Castro’s break with the Church, Betto’s book showed, was essentially political. He regarded the Church of the 1940s-50s as a socially reactionary institution which defended the existing social order, and which in Fidel’s eyes tolerated and justified the vast inequalities and injustices of his day.
Yet the guerrillas he led in the 1950s were not mostly atheists: they even had a chaplain, appointed by his bishop to baptize the babies born in the Sierra Maestra, and to bury the dead revolutionaries. (Pope John XXIII even authorized the chaplain, Guillermo Sardiña, to wear an olive-green cassock.)
But as the revolution turned atheist and communist, and the clergy turned against it, in Fidel’s binary politics, the Church was an enemy of the revolution. Even though, as he would later insist, the revolution was never (unlike, say, in Mexico) anti-religious, and no priest was ever killed by the communist state, his crackdown was nonetheless brutal.
In 1961, Castro had his old school shuttered and the Jesuits expelled from the country. The clergy was reduced to just 200 on the whole island, and attending Mass came to be seen as an act of subversion.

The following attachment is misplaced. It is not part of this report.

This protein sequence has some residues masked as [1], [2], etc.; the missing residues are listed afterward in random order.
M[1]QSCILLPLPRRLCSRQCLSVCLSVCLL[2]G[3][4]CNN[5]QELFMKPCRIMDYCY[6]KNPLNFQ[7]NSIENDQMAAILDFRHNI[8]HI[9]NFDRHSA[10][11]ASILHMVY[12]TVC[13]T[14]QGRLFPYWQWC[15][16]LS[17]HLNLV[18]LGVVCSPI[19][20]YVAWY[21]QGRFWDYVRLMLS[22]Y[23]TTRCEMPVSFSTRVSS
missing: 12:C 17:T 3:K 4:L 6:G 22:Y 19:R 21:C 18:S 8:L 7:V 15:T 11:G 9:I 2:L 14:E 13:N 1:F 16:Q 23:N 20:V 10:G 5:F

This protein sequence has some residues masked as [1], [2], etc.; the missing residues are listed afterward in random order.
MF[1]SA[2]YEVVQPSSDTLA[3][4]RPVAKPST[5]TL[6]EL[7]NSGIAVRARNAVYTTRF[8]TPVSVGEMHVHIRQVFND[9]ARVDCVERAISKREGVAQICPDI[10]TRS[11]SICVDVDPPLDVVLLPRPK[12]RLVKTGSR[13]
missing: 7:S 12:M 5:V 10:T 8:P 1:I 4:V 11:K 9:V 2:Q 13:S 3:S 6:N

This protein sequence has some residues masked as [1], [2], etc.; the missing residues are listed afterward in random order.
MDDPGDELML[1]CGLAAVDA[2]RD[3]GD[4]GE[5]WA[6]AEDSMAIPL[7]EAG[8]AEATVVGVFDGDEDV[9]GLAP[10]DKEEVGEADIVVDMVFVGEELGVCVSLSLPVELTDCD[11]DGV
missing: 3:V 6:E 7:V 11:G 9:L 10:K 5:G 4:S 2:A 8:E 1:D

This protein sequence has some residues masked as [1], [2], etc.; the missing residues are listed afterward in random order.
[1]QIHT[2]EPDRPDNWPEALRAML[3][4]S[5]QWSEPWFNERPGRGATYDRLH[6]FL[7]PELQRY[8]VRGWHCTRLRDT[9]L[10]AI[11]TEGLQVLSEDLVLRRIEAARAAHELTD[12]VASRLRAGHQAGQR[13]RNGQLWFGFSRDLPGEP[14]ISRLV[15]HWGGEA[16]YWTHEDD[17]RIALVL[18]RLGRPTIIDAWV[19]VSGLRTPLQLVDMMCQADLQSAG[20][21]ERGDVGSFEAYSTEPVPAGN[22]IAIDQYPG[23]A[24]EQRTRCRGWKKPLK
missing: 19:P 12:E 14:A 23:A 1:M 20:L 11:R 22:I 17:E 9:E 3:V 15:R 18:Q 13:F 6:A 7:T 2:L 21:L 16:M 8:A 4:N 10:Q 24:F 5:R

The Betto interview constantly hovers around the question of the nature of Castro’s break with Catholicism, and implicitly asks whether, if Castro had been schooled after the Second Vatican Council and Medellín, he would still have been an anticlerical revolutionary.
The question is never really answered. But Betto showed Fidel as having an essentially 1950s view of the Church, and how fascinated he was by developments since the 1960s, above all by the attempt to blend Marxist social analysis with the Gospel in some strains of liberation theology.
The publication of Fidel y la Religión helped to overcome some of the deep hostility between Catholics and Marxists, and for Cubans themselves to begin a conversation about faith and the revolution.
Following the collapse of the Soviet Union, the 1992 constitution declared that Cuba was no longer officially atheist, and freedom of worship was restored. In the appalling hardships that followed the loss of $5 billion in Soviet subsidies – Cubans call this, with some irony, “the special period” – the Church became a significant presence again, its clergy numbers allowed to double.
Although Castro kept the Church, like all institutions on the island, on a short leash – seminaries and religious houses in Cuba have had their fair share of government informers – he increasingly came to see it as a partner, rather than an enemy. But he never quite shook off his suspicion of Catholicism as a rival, a socially conservative body with political ambitions that needed to be kept in check.
An important breakthrough came in the January 1998 visit by John Paul II, who urged Cuba to open to the world and vice-versa, urging democracy and human rights while strongly critiquing the U.S.-imposed embargo.